Wire ropes are complex; composition, size, construction, type of core and lay all need to be considered. A 1 x 7 rope behaves differently to a 7 x 19 or 6 x 36 rope; even wire ropes of the same diameter will calibrate differently because of varying rigidity. End users will leverage the hardware and software benefits of the COLT to simplify tension measuring applications beyond what was previously thought possible.
Ayling added: “As is the backstory to many Straightpoint innovations, we based the COLT on feedback from the end user marketplaces that apply our technologies. Combining industry intelligence with our own research and engineering expertise, we devised a product that fills a gap in the market and supersedes alternative solutions. Further, it raises the bar in tension measuring technology to the stratosphere.”
The COLT features a computer numerical control (CNC) machined aluminium construction with high precision roller bearing pivot; high leverage tensioning arm; auto-locking magnetic handle mechanism for security when installed; and IP67 / NEMA6 waterproofing rating.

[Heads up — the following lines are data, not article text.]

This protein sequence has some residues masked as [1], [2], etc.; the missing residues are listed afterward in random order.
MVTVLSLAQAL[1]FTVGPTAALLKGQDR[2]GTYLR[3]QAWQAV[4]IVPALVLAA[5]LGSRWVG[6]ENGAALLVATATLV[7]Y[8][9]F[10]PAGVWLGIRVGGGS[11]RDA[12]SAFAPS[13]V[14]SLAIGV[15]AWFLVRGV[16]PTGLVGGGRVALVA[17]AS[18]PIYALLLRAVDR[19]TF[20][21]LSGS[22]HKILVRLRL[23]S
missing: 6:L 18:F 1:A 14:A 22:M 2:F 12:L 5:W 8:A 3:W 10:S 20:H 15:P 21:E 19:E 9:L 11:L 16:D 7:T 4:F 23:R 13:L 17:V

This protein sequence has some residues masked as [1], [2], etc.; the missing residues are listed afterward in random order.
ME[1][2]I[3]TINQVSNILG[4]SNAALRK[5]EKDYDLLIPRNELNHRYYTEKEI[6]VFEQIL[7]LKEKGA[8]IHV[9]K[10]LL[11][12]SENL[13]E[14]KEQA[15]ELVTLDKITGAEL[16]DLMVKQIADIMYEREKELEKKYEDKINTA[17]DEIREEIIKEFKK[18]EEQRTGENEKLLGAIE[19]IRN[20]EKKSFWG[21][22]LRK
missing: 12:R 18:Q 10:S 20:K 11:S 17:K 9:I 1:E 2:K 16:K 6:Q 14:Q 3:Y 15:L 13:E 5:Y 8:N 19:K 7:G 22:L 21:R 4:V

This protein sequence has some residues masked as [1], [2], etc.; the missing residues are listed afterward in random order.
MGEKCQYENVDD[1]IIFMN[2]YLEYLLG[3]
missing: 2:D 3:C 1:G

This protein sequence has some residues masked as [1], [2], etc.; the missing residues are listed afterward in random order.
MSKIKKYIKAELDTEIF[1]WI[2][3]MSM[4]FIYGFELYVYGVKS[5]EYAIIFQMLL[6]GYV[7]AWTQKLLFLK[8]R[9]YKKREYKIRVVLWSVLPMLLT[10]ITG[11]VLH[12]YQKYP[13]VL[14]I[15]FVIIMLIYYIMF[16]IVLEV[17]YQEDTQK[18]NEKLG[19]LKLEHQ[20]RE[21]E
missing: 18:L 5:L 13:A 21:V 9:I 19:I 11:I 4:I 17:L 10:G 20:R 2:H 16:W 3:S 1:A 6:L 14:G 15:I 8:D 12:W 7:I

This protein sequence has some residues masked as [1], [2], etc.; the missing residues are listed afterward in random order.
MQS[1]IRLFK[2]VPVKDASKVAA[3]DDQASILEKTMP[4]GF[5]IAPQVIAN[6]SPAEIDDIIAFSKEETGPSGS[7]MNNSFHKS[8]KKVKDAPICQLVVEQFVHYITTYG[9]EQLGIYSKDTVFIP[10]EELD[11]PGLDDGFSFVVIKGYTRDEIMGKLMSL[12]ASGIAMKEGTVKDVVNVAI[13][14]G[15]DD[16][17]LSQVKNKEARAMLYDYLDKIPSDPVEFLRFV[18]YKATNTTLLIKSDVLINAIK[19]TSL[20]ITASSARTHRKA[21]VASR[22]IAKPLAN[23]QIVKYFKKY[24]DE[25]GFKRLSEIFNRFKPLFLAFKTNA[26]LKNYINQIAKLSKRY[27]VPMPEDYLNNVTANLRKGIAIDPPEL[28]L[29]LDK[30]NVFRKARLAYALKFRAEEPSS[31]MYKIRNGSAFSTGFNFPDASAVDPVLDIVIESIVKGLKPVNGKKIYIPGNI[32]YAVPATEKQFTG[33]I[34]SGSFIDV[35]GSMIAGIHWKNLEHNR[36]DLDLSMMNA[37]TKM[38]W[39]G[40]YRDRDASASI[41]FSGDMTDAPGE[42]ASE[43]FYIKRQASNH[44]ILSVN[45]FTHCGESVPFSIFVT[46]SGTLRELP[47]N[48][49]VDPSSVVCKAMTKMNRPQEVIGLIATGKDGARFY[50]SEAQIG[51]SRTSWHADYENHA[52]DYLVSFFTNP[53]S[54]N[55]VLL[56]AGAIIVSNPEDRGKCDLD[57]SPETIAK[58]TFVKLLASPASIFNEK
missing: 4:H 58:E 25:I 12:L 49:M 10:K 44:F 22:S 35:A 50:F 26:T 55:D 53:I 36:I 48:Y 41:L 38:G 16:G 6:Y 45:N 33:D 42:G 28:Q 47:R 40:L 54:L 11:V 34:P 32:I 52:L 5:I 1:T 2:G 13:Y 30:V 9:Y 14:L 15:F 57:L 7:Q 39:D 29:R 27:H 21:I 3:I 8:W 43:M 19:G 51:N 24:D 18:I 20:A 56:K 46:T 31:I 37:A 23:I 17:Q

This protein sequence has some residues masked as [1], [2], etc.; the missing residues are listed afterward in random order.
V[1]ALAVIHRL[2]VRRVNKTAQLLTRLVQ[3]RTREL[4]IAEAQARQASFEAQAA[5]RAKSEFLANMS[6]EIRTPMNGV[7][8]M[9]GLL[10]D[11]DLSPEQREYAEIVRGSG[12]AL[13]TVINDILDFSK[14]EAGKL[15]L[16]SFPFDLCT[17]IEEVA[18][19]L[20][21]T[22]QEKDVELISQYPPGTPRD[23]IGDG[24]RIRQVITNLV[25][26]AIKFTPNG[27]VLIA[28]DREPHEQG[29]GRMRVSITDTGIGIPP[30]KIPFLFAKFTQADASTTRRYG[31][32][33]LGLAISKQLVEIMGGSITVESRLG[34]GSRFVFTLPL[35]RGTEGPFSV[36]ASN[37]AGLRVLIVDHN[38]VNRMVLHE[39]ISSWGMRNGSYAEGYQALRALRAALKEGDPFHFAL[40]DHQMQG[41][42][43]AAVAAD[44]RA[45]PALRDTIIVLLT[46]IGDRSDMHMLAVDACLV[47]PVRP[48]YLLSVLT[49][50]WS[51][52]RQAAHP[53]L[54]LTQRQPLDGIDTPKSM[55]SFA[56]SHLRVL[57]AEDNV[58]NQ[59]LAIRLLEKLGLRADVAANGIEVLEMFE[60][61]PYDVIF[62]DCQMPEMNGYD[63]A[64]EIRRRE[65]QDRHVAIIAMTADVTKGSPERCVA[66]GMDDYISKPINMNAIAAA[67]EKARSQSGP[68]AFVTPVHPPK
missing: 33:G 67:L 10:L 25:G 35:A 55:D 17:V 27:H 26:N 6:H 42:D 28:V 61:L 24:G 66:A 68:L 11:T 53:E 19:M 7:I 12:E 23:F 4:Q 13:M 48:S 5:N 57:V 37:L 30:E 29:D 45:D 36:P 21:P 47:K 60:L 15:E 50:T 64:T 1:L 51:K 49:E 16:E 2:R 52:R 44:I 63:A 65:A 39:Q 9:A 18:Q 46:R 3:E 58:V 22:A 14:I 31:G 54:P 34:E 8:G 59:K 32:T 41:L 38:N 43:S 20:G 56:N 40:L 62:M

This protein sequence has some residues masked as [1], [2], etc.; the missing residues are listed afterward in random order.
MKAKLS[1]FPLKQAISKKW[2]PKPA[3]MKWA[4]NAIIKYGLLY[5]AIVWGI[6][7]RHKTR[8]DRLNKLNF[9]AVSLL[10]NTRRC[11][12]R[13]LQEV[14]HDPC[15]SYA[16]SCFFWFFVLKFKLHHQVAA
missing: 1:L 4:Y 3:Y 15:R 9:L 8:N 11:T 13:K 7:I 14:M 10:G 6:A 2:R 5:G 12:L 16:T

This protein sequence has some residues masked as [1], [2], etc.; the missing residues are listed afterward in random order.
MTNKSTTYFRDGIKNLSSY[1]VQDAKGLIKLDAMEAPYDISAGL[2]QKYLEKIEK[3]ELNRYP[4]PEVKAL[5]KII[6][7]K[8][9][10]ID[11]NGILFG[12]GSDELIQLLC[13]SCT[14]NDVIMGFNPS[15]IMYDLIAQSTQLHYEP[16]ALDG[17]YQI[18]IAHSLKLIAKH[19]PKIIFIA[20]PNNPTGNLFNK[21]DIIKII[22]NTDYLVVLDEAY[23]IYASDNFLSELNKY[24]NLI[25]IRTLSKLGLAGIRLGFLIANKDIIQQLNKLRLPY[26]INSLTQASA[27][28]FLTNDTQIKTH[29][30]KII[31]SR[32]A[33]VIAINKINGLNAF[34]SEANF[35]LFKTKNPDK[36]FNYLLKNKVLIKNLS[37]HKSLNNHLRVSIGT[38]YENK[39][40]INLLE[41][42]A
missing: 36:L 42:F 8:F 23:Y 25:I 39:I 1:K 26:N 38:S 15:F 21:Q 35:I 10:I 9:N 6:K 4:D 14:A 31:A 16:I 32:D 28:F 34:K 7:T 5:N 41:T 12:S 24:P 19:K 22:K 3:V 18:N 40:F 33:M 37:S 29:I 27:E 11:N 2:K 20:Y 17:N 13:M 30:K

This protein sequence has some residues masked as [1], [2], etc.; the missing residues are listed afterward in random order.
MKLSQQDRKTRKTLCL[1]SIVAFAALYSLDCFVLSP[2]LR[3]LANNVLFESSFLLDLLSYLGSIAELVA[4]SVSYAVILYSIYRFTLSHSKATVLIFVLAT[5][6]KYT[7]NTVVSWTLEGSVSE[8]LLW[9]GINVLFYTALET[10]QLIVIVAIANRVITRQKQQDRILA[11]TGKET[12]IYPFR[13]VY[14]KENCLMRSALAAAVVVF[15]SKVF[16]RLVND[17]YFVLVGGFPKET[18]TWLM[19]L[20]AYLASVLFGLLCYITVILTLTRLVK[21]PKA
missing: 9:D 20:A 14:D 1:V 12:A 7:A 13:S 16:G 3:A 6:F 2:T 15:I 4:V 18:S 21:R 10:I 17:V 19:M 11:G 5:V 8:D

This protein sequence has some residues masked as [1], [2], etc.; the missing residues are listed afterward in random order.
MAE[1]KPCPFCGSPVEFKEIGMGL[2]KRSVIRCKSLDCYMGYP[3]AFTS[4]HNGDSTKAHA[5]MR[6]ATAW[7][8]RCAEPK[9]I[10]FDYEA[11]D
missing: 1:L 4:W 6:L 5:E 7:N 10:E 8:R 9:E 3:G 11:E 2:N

Typical applications will include tower and stack guy wires; pretensioned cable barriers; bridges; elevators; winch rope; overhead electric transit wires; fall arrest systems; aircraft cables; and utilities. It is expected to be most widely utilised in North American markets and will be officially unveiled at the National Association of Tower Erectors (NATE) annual conference, which takes place 27 February-2 March in Fort Worth, Texas. However, it will be consumed in other geographies and is available through Straightpoint’s global dealer network.